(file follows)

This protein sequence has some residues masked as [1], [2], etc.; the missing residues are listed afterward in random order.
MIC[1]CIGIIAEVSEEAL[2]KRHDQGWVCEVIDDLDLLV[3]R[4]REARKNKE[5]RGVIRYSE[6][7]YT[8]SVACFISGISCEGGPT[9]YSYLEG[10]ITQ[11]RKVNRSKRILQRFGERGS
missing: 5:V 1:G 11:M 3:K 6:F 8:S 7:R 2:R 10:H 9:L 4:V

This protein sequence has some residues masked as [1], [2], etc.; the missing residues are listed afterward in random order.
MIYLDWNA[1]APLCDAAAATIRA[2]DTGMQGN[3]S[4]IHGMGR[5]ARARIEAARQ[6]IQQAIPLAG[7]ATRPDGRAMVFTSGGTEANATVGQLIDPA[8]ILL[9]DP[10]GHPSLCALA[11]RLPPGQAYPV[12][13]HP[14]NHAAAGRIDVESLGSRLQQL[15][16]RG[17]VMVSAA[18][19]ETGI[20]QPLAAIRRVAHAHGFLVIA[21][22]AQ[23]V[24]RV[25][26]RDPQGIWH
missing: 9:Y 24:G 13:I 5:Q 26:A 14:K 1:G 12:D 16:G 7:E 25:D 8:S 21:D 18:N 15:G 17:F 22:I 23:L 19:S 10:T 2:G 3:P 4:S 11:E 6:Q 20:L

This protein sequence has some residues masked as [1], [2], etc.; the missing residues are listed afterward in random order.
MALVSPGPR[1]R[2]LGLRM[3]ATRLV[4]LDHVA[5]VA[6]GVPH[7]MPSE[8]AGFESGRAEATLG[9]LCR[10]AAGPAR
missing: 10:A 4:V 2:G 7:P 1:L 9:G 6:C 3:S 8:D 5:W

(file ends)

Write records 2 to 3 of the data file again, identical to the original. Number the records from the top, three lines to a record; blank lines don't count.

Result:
This protein sequence has some residues masked as [1], [2], etc.; the missing residues are listed afterward in random order.
MIYLDWNA[1]APLCDAAAATIRA[2]DTGMQGN[3]S[4]IHGMGR[5]ARARIEAARQ[6]IQQAIPLAG[7]ATRPDGRAMVFTSGGTEANATVGQLIDPA[8]ILL[9]DP[10]GHPSLCALA[11]RLPPGQAYPV[12][13]HP[14]NHAAAGRIDVESLGSRLQQL[15][16]RG[17]VMVSAA[18][19]ETGI[20]QPLAAIRRVAHAHGFLVIA[21][22]AQ[23]V[24]RV[25][26]RDPQGIWH
missing: 9:Y 24:G 13:I 5:Q 26:A 14:K 1:G 12:D 16:G 7:E 25:D 8:S 21:D 18:N 15:G 17:F 22:I 23:L 19:S 10:T 2:G 3:P 4:S 11:E 6:Q 20:L

This protein sequence has some residues masked as [1], [2], etc.; the missing residues are listed afterward in random order.
MALVSPGPR[1]R[2]LGLRM[3]ATRLV[4]LDHVA[5]VA[6]GVPH[7]MPSE[8]AGFESGRAEATLG[9]LCR[10]AAGPAR
missing: 10:A 4:V 2:G 7:P 1:L 9:G 6:C 3:S 8:D 5:W